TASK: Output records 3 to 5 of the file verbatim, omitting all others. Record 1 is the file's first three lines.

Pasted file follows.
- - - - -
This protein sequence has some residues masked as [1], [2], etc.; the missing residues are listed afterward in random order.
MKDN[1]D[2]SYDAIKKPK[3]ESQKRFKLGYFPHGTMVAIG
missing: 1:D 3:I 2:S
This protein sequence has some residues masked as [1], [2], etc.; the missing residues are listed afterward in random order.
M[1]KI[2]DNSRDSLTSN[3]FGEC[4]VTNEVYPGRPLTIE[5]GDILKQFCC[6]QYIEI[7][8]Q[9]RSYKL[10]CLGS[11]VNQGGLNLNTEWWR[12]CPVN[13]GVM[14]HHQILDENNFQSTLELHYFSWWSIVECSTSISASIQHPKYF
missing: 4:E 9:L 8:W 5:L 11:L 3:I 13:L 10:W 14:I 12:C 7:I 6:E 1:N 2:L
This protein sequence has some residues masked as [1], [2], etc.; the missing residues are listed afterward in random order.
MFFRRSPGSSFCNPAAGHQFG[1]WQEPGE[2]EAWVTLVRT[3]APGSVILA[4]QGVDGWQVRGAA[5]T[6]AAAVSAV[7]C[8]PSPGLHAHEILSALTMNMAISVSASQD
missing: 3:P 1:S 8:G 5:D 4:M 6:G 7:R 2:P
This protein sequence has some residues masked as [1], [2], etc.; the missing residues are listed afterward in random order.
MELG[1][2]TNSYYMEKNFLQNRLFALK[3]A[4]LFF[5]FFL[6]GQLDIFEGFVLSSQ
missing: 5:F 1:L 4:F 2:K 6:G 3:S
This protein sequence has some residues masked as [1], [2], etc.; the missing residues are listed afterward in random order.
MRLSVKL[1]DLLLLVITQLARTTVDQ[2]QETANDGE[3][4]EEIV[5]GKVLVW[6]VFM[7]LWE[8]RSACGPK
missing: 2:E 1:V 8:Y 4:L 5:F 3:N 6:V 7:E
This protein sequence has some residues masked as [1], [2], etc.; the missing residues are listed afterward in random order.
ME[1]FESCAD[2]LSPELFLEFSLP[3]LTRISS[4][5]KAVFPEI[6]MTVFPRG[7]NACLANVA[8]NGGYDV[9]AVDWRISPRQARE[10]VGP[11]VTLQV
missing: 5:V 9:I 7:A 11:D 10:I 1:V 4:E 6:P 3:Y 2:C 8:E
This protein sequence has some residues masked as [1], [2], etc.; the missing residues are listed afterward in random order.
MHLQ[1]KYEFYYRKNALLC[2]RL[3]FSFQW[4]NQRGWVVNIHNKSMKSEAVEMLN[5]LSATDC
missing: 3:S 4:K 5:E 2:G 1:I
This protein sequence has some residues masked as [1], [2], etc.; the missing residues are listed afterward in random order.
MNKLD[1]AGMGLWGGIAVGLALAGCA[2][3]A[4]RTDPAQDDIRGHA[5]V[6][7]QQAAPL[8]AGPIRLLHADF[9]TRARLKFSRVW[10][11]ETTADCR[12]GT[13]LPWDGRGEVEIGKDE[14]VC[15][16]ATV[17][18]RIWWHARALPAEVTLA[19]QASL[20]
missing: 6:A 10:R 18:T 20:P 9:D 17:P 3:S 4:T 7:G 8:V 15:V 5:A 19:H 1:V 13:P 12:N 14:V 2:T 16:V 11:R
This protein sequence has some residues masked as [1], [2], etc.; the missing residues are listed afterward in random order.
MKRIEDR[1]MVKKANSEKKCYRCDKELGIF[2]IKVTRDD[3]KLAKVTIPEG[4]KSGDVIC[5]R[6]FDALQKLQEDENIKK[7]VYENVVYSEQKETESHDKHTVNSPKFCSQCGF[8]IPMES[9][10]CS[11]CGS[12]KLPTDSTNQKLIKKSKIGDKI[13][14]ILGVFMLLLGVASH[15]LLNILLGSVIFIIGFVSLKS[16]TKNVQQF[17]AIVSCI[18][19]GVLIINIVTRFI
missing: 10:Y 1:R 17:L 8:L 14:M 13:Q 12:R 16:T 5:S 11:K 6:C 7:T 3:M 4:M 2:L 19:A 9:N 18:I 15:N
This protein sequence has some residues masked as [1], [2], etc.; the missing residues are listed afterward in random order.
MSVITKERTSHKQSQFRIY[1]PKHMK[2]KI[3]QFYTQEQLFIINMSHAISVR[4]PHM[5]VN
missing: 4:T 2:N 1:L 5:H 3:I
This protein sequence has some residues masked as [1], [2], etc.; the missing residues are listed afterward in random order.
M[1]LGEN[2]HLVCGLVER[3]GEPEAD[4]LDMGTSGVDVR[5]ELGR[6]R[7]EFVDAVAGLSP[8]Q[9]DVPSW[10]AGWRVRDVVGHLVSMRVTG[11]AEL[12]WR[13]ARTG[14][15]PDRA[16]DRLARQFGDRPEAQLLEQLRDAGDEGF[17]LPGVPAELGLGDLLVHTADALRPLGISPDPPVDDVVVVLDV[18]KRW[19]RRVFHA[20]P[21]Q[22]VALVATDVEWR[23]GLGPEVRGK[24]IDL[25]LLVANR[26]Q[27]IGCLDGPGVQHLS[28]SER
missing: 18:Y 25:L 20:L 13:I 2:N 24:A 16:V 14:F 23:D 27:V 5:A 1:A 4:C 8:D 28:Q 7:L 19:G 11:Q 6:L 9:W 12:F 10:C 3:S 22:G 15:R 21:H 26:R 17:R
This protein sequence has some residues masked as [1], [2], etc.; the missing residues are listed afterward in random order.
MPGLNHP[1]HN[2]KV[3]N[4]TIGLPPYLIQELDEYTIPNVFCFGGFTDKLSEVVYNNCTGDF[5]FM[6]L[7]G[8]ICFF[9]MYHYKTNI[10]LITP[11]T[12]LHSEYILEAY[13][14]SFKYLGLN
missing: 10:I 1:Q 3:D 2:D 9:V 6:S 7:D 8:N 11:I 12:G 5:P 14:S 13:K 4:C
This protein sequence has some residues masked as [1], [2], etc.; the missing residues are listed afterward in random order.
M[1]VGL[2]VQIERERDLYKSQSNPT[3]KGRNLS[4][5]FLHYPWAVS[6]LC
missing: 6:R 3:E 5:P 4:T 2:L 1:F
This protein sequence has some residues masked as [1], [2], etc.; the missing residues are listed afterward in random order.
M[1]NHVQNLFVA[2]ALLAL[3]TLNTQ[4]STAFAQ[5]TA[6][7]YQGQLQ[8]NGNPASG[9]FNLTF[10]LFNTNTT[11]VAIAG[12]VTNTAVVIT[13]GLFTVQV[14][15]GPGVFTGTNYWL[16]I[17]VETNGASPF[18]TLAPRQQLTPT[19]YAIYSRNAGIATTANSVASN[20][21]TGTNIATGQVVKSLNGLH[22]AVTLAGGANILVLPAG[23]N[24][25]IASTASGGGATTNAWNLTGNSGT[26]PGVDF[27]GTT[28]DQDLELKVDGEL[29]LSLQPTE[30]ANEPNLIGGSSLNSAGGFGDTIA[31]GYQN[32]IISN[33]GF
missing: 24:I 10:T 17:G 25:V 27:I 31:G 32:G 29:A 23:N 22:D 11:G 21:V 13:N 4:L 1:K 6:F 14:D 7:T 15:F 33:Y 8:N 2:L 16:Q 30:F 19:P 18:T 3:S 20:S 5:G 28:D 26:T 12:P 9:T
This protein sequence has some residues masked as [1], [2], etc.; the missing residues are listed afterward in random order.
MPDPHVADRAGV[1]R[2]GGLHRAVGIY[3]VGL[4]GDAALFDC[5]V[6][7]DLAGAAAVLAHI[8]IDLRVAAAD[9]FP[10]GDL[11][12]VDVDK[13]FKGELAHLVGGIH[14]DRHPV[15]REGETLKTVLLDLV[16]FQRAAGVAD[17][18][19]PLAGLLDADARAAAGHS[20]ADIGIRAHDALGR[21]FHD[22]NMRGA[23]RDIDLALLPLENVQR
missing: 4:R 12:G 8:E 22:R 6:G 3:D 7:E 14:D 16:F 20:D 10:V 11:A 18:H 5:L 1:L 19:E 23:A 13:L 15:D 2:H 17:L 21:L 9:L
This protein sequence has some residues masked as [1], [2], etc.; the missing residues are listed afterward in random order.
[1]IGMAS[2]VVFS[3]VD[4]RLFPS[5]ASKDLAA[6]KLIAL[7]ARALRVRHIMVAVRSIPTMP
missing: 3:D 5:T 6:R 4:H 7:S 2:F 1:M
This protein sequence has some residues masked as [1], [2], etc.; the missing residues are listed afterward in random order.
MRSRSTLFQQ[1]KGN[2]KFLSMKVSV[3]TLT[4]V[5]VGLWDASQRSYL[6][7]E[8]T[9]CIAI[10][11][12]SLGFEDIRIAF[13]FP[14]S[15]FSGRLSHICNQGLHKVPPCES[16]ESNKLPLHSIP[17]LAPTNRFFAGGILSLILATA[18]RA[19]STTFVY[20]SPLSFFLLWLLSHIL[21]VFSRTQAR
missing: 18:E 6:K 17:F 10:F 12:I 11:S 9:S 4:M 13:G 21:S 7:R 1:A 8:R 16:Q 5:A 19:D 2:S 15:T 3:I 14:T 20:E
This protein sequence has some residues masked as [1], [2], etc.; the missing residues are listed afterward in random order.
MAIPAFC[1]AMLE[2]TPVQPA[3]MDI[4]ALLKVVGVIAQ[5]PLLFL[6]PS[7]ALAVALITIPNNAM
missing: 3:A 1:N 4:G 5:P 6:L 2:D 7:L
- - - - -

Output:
This protein sequence has some residues masked as [1], [2], etc.; the missing residues are listed afterward in random order.
MFFRRSPGSSFCNPAAGHQFG[1]WQEPGE[2]EAWVTLVRT[3]APGSVILA[4]QGVDGWQVRGAA[5]T[6]AAAVSAV[7]C[8]PSPGLHAHEILSALTMNMAISVSASQD
missing: 3:P 1:S 8:G 5:D 4:M 6:G 7:R 2:P
This protein sequence has some residues masked as [1], [2], etc.; the missing residues are listed afterward in random order.
MELG[1][2]TNSYYMEKNFLQNRLFALK[3]A[4]LFF[5]FFL[6]GQLDIFEGFVLSSQ
missing: 5:F 1:L 4:F 2:K 6:G 3:S
This protein sequence has some residues masked as [1], [2], etc.; the missing residues are listed afterward in random order.
MRLSVKL[1]DLLLLVITQLARTTVDQ[2]QETANDGE[3][4]EEIV[5]GKVLVW[6]VFM[7]LWE[8]RSACGPK
missing: 2:E 1:V 8:Y 4:L 5:F 3:N 6:V 7:E